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## What is dipole moment and how to calculate it?

jmleyva
Featured 4 months ago

The dipole moment characterizes a system of two equal but oposite charges by the equation $\vec{p} = q \cdot \vec{d}$

#### Explanation:

An electric dipole is a system formed by two charges with the same (magnitude) but opposite charge, as you can see in the figure:

This system can be characterized by a vectorial magnitude called dipole moment ($\vec{p}$) which depends on the charge of this particles and the distance between them. It's calculated by multiplying the charge of one of the two particles, q (same for them both) by the vector distance($\vec{d}$), which has a magnitude equal to the distance between the two particles, a direction particle-particle and sense that goes from the negative to the positive one. This is represented in the next figure:

Therefore, as you can see, the dipole moment has the mathematical expression:

$\vec{p} = q \cdot \vec{d}$

Sometimes, its measured in Debyes (1D=3.33564×10−30 C·m) and, in chemistry, is usually referred to the dipole moment between atoms. It's a very useful measure , as it tells us how molecules and particles behave in the presence of an electromagnetic field.

Here you have a problem example:

• ¿What is the dipole moment of a pair of one proton (placed in A=(-2,1,4)m) and one electron (placed in B=(3,0,2)m)? *

• We know that electrons and protons have the same charge, e=1.6×10−19 C, positive for the proton and negative for the electron.

• The vector distance is the vector generated by the two positions of these particles (electron-proton sense)

$\vec{d} = \left(3 , 0 , 2\right) m - \left(- 2 , 1 , 4\right) m = \left(5 , - 1 , - 2\right) m$

Applying the equation above, we have:

$\vec{p} = q \cdot \vec{d} = 1.6 \cdot {10}^{-} 19 C \cdot \left(5 , - 1 , - 2\right) m$

$\vec{p} = \left(8.01 , - 1.60 , - 3.20\right) \cdot {10}^{-} 19 C \cdot m$

Therefore, it's magnitude is $8.774 \cdot 10 - 19$ C·m, or $2.63 \cdot {10}^{11}$debyes.

## What determines the probability pattern of an orbital?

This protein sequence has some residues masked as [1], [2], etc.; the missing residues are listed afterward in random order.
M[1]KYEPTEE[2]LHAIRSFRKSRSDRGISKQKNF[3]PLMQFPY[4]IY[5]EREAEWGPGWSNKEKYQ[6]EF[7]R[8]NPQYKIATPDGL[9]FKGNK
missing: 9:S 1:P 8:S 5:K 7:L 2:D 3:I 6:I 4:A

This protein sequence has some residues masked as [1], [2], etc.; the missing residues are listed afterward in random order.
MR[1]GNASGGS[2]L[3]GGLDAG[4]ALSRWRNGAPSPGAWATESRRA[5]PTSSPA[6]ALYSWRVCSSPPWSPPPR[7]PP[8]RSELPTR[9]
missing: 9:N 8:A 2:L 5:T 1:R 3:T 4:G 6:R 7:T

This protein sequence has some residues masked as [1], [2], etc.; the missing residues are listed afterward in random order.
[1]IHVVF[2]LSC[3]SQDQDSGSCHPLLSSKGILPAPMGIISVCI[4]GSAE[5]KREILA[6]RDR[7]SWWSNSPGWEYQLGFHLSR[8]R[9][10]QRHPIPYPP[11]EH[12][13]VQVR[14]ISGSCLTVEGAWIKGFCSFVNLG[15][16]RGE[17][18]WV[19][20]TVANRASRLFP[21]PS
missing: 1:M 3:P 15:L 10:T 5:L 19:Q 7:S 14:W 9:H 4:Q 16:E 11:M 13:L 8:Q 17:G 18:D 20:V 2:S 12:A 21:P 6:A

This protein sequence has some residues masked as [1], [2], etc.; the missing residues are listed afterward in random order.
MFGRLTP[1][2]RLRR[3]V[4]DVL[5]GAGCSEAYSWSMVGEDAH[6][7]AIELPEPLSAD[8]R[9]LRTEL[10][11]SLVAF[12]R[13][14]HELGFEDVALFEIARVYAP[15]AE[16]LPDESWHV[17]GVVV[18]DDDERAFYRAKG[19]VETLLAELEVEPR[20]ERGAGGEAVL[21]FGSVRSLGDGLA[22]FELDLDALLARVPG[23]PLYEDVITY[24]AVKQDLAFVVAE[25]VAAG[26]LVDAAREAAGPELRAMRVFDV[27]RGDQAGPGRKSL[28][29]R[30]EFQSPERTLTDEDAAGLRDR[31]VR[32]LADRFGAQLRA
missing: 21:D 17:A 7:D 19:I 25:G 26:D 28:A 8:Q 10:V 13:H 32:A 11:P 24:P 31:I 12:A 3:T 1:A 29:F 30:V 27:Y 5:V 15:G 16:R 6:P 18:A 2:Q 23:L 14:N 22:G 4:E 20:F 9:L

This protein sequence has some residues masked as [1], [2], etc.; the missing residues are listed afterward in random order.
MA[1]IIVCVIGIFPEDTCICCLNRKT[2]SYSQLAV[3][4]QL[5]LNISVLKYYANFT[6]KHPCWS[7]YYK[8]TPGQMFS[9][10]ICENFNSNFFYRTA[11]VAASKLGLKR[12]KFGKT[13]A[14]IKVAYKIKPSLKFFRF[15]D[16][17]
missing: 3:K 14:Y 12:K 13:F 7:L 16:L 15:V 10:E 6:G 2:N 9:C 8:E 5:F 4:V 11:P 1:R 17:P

Truong-Son N.
Featured 4 months ago

It just turned out that way. We can't define equations to influence nature, only describe it.

You can imagine anything you want for what "determines" the probability distribution, but ultimately, nature turned out that way, and we described these orbitals after-the-fact.

DISCLAIMER: This is going to be a long answer.

WHAT IS THE WAVE FUNCTION FOR AN ORBITAL?

Erwin Schrodinger published the wave function $\psi$, which describes the state of a quantum mechanical system.

For each orbital, its radial density distribution describes the regions with particular probabilities for finding an electron in that particular orbital.

In general, the wave function for spherical harmonics coordinates can be written as:

$\setminus m a t h b f \left({\psi}_{n l {m}_{l}} \left(r , \theta , \phi\right) = {R}_{n l} \left(r\right) {Y}_{l}^{{m}_{l}} \left(\theta , \phi\right)\right)$

where:

• $r$, $\theta$, and $\phi$ are spherical coordinates:

• ${\psi}_{n l {m}_{l}}$ is a wave function that can be constructed to describe what the orbital's electron distribution looks like.

It depends on the quantum numbers $\setminus m a t h b f \left(n\right)$, $\setminus m a t h b f \left(l\right)$, and $\setminus m a t h b f \left({m}_{l}\right)$.

• ${R}_{n l}$ is the radial component of the wave function, describing the variation in the distance from the center of the orbital (the radius!).

It depends on the quantum numbers $\setminus m a t h b f \left(n\right)$ and $\setminus m a t h b f \left(l\right)$.

• ${Y}_{l}^{{m}_{l}}$ is the angular component of the wave function, describing the aspects of the orbital electron distribution that can possibly give it a non-spherical shape.

It depends on the quantum numbers $\setminus m a t h b f \left(l\right)$ and $\setminus m a t h b f \left({m}_{l}\right)$.

OKAY, WHAT DOES IT HAVE TO DO WITH PROBABILITY PATTERNS??